By the time Blevins and Schwartzkopf took over the leadership of their chambers, both of them getting there in 2012, it probably could be considered political malpractice if they had not figured they would be challenged at the polls.

They both get it. Blevins went into the election year with $70,000 in her campaign account, and Schwartzkopf stockpiled $88,000. With that kind of money as a start, they can be the envy of practically any statewide candidate not named John Carney.

Blevins' race in the 7th Senatorial District, which spreads out from Elsmere where she was once the mayor, looks like a run-of-the-mill Democrat/Republican contest.

The Republicans are intent on capitalizing on the turbulent political mood to try to take over the state Senate, where they are outnumbered by 12-9. If they can pin down Blevins at home, it cuts into the time she has to give to her caucus mates' campaigns, as she typically does.

It all means Blevins was hardly surprised when Anthony Delcollo, a lawyer who is the Republican candidate, declared for office in January.

"The Republicans are making a push," Blevins said then.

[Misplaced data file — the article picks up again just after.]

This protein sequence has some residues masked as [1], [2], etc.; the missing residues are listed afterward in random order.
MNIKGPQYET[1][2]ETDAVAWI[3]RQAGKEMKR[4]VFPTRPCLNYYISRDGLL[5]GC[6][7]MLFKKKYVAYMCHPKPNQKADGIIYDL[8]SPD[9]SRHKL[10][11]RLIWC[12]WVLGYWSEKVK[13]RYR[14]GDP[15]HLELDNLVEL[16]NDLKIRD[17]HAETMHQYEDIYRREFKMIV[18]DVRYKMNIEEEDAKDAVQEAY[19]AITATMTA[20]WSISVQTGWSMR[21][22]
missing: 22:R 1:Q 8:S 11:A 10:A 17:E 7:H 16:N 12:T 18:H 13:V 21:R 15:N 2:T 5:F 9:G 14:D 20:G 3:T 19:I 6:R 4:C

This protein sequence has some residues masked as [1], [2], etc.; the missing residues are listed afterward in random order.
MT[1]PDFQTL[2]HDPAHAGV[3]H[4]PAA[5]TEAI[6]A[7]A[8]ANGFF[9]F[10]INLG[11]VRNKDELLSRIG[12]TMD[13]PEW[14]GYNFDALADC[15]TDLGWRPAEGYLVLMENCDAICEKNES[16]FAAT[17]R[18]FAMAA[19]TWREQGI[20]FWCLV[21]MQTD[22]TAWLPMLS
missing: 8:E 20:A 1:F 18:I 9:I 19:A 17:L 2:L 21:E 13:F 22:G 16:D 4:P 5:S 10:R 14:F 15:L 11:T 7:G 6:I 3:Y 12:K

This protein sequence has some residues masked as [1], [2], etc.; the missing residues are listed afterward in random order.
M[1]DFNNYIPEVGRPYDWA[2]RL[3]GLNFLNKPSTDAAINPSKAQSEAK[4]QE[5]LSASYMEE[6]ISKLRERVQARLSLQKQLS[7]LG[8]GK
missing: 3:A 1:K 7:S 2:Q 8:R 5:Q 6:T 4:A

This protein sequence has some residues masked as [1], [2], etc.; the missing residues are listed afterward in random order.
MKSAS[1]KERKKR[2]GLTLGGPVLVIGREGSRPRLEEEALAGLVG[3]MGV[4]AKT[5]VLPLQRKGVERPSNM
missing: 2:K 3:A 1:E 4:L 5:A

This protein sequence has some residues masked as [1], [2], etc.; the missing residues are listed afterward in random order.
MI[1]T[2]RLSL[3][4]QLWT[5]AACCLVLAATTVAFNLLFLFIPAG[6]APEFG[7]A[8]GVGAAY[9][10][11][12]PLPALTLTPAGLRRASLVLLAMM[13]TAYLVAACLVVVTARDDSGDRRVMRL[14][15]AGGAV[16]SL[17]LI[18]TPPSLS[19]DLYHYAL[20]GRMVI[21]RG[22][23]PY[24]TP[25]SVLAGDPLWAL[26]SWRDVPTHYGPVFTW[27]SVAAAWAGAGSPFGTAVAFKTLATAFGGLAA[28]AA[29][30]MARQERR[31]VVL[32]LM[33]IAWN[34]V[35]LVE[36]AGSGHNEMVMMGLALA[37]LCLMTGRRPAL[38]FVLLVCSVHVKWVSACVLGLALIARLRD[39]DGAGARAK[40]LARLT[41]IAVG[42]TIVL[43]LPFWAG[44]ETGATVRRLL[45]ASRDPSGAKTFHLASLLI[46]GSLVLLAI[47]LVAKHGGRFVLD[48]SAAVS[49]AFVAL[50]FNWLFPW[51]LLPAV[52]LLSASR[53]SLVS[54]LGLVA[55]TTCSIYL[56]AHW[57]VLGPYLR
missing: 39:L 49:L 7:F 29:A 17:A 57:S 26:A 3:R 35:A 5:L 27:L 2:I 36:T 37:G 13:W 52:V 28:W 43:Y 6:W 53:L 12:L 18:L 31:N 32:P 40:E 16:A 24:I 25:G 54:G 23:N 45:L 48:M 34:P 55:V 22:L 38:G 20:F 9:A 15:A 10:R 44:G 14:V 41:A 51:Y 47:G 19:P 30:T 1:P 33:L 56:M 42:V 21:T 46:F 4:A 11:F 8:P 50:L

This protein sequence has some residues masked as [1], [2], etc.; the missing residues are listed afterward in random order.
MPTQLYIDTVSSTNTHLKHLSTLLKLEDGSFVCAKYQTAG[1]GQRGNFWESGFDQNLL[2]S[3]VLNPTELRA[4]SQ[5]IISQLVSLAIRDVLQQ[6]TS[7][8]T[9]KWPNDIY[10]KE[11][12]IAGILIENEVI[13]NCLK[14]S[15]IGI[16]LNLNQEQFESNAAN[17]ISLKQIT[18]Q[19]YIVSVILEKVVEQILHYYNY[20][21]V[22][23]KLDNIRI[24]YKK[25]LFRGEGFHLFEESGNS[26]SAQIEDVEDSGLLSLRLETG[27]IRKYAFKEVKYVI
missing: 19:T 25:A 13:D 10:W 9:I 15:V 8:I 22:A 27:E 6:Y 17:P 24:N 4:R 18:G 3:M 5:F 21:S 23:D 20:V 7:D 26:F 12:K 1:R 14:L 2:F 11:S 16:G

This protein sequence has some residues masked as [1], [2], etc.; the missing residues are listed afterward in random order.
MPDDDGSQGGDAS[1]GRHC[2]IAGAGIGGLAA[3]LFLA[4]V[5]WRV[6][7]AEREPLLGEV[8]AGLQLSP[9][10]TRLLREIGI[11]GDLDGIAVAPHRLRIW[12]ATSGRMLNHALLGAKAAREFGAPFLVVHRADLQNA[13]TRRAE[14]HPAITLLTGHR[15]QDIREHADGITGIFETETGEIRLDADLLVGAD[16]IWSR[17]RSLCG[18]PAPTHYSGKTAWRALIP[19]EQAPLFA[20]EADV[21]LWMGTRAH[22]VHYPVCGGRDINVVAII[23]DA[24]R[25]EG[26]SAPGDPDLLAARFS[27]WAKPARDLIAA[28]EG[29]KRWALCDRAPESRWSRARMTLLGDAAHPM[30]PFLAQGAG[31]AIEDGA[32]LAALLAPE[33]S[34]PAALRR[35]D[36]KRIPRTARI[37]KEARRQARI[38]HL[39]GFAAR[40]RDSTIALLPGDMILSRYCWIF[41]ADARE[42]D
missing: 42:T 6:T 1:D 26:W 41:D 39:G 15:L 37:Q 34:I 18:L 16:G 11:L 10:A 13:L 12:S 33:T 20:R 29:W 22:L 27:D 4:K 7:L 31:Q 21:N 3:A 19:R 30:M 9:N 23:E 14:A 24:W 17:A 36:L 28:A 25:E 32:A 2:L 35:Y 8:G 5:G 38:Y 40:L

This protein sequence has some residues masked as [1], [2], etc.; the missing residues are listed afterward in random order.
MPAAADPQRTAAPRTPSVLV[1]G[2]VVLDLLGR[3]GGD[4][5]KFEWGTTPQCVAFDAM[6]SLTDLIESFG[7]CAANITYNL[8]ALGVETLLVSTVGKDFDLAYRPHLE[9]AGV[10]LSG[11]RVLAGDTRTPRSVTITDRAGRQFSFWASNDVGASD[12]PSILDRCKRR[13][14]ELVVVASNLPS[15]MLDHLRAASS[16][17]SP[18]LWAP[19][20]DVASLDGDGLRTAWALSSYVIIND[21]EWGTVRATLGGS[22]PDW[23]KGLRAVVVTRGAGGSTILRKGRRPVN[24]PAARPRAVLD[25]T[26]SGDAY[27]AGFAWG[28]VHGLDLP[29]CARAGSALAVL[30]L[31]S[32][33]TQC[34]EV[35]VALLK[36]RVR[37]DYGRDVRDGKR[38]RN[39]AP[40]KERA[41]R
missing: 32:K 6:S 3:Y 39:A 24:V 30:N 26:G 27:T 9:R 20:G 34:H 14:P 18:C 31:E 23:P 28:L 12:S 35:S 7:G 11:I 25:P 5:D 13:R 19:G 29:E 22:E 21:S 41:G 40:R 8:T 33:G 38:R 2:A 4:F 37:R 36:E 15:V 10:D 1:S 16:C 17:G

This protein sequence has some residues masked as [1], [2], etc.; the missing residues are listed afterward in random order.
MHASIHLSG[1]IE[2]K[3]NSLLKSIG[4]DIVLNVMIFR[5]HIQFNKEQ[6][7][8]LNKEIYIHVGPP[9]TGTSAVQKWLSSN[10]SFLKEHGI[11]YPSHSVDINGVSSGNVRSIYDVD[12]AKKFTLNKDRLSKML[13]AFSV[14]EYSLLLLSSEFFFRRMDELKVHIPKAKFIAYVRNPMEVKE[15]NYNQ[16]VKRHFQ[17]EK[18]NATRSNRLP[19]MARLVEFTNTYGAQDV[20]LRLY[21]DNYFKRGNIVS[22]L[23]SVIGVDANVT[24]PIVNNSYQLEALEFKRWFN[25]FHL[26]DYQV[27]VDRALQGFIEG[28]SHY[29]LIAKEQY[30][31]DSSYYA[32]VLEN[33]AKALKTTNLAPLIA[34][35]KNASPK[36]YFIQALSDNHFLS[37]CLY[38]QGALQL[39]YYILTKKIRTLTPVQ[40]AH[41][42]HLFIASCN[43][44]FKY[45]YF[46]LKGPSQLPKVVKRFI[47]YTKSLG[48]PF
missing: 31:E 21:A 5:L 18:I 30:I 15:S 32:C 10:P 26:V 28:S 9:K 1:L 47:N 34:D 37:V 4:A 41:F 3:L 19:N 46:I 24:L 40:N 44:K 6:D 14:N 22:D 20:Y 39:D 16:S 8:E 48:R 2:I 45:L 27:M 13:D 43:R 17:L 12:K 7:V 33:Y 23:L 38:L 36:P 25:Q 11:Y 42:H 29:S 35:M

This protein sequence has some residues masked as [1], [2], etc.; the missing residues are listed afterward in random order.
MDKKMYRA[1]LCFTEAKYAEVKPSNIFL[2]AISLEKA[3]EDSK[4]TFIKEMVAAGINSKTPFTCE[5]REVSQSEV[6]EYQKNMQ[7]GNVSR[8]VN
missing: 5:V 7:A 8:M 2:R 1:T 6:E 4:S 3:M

The district is seriously Democratic, a daunting disadvantage for Delcollo, but at a time the voters are restless and the Democrats have run the state Senate for 43 years, why not take a shot?

"Two seats, two seats, that is what separates us from having reasonable, principled government. We haven't been this close in decades. It's time that we retake the Delaware Senate," Delcollo said in his announcement remarks.

Schwartzkopf, meanwhile, is being confronted by the threat within.

His opponent in the 14th Representative District, which radiates from Rehoboth Beach, is Don Peterson, a retired federal worker who is a fellow Democrat and knows an opportunity when he sees it in a simmering electorate. He filed his candidacy last week.

"That's the thing about the times. I think people are looking for an alternative. For an outsider like me to run, I think this is a great year," Peterson said.

It seems a little strange for Schwartzkopf to have a primary. He is the only Democratic legislator who comes from the state's conservative southern reaches, and he managed to be elected as the speaker, anyway. If he gets voted out, he might take downstate Delaware with him when he goes.

Still, Peterson has his reasons. Peterson is for the repeal of the death penalty, and Schwartzkopf is for keeping it. Peterson objected to Schwartzkopf getting an early endorsement from the local Democratic committee, months before the candidates' filing deadline in July. Peterson called it "a very undemocratic approach."

What is not an issue between them is gay rights. Schwartzkopf was an advocate when it was still politically risky, and Peterson is a lawfully wedded gay man.

"My husband and I are married because of that vote. I will always be grateful for that. I do think Pete represents the old guard, and it's time to at least challenge it," Peterson said.

So it goes. No less a scholar of human nature than Shakespeare could have warned the speaker and the pro tem centuries ago what they were in for, namely, uneasy lies the head that wears a crown.